Description: It has been empirically observed that the Fisher divergence is more robust to model uncertainty than the conventional Kullback-Leibler (KL) divergence. In some sense the former can be thought of as the derivative of the KL divergence with respect to a Gaussian perturbation. We use this connection to present a new set of information quantities which we refer to as gradient information. These measures serve as surrogates for classical information measures such as those based on logarithmic loss, Kullback-Leibler divergence, directed Shannon information, etc. in many data-processing scenarios of interest, and often provide significant computational advantage, improved stability, robustness.
As a first example, we apply these measures to the Chow-Liu tree algorithm and demonstrate remarkable performance and significant computational reduction using both synthetic and real data. We will then briefly discuss other applications of Fisher divergence include those in model matching, etc. using Fisher score (also known as Hyvarinen score)
In the generative modeling direction, we will first use Fisher divergence to design of a new class of robust generative auto-encoders (AE) referred to as Fisher auto-encoders. Our approach is to design Fisher AEs by minimizing the Fisher divergence between the intractable joint distribution of observed data and latent variables, with that of the postulated/modeled joint distribution. In contrast to KL-based variational AEs (VAEs), the Fisher AE can exactly quantify the distance between the true and the model-based posterior distributions.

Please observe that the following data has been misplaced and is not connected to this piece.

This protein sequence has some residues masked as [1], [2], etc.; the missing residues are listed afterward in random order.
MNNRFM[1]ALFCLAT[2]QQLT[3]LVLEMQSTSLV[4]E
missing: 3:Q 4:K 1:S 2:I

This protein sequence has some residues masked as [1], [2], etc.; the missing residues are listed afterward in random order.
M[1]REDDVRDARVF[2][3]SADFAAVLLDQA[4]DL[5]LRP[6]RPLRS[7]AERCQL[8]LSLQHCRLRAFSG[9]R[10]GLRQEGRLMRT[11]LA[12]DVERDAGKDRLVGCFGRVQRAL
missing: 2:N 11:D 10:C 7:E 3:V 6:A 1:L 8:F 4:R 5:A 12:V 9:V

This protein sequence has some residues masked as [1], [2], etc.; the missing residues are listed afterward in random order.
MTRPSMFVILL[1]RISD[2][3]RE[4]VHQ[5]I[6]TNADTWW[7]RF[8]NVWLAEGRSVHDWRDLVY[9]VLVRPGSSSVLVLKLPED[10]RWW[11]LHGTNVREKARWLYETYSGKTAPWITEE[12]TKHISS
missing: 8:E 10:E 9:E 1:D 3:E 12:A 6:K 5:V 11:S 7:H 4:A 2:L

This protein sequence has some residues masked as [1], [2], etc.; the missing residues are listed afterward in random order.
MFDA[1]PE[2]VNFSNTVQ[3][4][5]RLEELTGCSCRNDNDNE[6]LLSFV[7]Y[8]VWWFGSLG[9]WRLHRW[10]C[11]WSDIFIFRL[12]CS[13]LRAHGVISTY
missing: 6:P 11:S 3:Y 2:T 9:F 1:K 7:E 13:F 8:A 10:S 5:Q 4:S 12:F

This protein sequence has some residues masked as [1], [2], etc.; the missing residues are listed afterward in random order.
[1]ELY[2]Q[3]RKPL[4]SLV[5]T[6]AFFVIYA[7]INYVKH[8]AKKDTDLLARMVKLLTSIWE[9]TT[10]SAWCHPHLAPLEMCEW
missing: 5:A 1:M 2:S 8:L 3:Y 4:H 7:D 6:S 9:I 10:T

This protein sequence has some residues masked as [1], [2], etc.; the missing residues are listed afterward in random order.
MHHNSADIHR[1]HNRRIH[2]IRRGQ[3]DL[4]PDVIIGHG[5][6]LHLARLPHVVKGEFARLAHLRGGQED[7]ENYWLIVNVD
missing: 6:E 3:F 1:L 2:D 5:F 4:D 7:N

Qualitative and quantitative results are provided on both MNIST and celebA datasets demonstrating the competitive performance of Fisher AEs in terms of robustness compared to other AEs such as VAEs and Wasserstein AEs. We may also briefly discuss applications of Fisher divergence to other generative models such as RBMs and Deep Belief Networks.
Bio: Vahid Tarokh worked at AT&T Labs-Research until 2000. From 2000-2002, he was an Associate Professor at Massachusetts Institute of Technology (MIT). In 2002, he joined Harvard University as a Hammond Vinton Hayes Senior Fellow of Electrical Engineering and Perkins Professor of Applied Mathematics. He joined Duke University in Jan 2018, as the Rhodes Family Professor of Electrical and Computer Engineering and Mathematics and a Bass Connections Endowed Professor. He was also a Gordon Moore Distinguished Research Fellow at CALTECH in 2018.